Because this research was presented at a medical meeting, the data and conclusions should be viewed as preliminary until published in a peer-reviewed journal.

More information

The U.S. National Institute of Neurological Disorders and Stroke has more on epilepsy.

SOURCES: Jakob Christensen, M.D., Ph.D, consultant neurologist, Aarhus University Hospital, Aarhus, Denmark; Kimford Meador, M.D, professor, neurology, Emory University, Atlanta; Dec. 5, 2011, presentation, American Epilepsy Society annual meeting, Baltimore


'/>"/>
Copyright©2010 ScoutNews,LLC.
All rights reserved  

Related medicine news :

1. Fetal stem cells from placenta may help maternal heart recover from injury
2. Links to Mental Illness Seen in Fetal Brains: Study
3. Fetal Exposure to Magnetic Fields From Appliances, Power Lines May Up Kids Asthma Risk
4. NICHD renews maternal-fetal medicine, neonatal ties with Women & Infants
5. Fetal Exposure to Common Epilepsy Drugs May Harm Kids IQ: FDA
6. Fetal electrocardiogram helps in early detection of neonatal acidosis
7. Fetal programming of disease risk to next generation depends on parental gender
8. The TET1 enzyme steers us through fetal development and fights cancer
9. Society for Maternal-Fetal Medicine commends FDA on makena announcement
10. Study finds that electronic fetal heart rate monitoring greatly reduces infant mortality
11. Study finds even with fetal lung maturity, babies delivered prior to 39 weeks are at risk
Post Your Comments:
*Name:
*Comment:
*Email:
Related Image:
Fetal Exposure to Epilepsy Drug Might Raise Autism Risk: Study 
(Date:4/28/2016)... VATICAN CITY (PRWEB) , ... April 28, 2016 ... ... medicine is on the world stage this week. A group of researchers and ... Conference on the Progress of Regenerative Medicine and Its Cultural Impact ” and ...
(Date:4/28/2016)... ... 28, 2016 , ... Head Over Heels Athletic Arts’ gymnast, Brooklyn Varize, has ... be held at the University of Montana on April 28-May 1. Varize will compete ... , In order to qualify, Varize needed to place top seven all-around in her ...
(Date:4/28/2016)... ... 2016 , ... Cosmetic Town, an online plastic surgery community, announces the relaunch ... recently revamped and upgraded to allow even more interaction between doctors and patients as ... According to the senior editor of Cosmetic Town, “We are excited that our ...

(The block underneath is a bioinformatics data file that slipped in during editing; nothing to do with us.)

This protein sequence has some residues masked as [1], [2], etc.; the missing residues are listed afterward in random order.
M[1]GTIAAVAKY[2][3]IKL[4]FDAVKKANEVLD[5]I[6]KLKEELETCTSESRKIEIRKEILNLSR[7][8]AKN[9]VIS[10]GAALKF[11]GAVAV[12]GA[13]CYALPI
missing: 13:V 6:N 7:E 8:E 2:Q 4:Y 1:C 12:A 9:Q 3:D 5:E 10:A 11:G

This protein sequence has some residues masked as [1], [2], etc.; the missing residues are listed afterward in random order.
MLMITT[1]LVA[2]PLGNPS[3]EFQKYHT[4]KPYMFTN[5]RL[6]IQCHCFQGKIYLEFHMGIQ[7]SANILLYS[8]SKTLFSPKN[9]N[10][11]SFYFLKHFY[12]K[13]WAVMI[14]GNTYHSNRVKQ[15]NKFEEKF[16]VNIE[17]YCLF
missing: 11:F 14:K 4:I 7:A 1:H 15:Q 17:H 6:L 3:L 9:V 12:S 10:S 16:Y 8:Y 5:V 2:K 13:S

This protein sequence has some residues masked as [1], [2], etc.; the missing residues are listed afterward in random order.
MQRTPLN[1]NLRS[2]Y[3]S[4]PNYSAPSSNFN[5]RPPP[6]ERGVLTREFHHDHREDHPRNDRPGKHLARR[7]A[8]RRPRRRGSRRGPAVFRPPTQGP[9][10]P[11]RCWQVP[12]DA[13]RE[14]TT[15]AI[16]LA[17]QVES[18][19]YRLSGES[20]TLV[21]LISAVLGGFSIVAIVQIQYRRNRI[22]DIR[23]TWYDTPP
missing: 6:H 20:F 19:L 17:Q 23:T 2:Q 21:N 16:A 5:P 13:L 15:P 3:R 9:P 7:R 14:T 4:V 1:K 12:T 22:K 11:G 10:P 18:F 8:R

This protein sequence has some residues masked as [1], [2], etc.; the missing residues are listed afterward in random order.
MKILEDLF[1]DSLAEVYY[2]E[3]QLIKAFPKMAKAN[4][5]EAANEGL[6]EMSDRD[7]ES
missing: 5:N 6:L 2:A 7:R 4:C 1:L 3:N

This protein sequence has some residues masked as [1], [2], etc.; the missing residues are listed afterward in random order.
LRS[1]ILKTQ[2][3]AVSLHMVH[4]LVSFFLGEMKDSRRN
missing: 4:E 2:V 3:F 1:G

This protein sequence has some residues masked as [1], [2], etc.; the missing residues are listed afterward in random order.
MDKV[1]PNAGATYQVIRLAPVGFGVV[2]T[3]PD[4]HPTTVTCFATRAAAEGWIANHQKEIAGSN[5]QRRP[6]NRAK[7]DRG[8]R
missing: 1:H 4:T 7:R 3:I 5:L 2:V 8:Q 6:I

(Date:4/28/2016)... ... April 28, 2016 , ... In 2011, TIME magazine ... the emerging field of biomechatronics, technology that marries human physiology with electromechanics. He continues ... He is also the Founder of BionX , a leader in the field ...
(Date:4/28/2016)... ... ... One way to ignore solid evidence is to dismiss research because, “it ... baby out with the bathwater when we ignore all studies because some are fatally ... making better use of education policy research. , “When readers heed basic cautions, research ...
Breaking Medicine News(10 mins):
(Date:4/28/2016)... , Net Sales of $1.90 billion represent an increase ... period, and an increase of 1.2% on an adjusted pro ... first quarter were $0.52 reported, a decrease of 47.5% from ... 29.9% over the prior year period , The Company ... Zimmer Biomet Holdings, Inc. (NYSE and SIX: ZBH) ...
(Date:4/28/2016)... 2016 TapImmune,Inc. (TPIV), a ... and gene-based immunotherapeutics and vaccines for the treatment of cancer ... the 3rd Annual Growth Capital Expo to be ... at Caesars Palace in Las Vegas, Nevada.  The Company ... 4 th by Dr. John N. Bonfiglio ...
(Date:4/27/2016)... , April 27, 2016   ... 42% Growth in Recurring Consumable Sales  Clinical ... Mauna Kea Technologies (Euronext: MKEA, OTCQX: MKEAY) inventor of ... its sales for the first quarter ended March 31, ... the execution of its commercial strategy. First ...
Breaking Medicine Technology: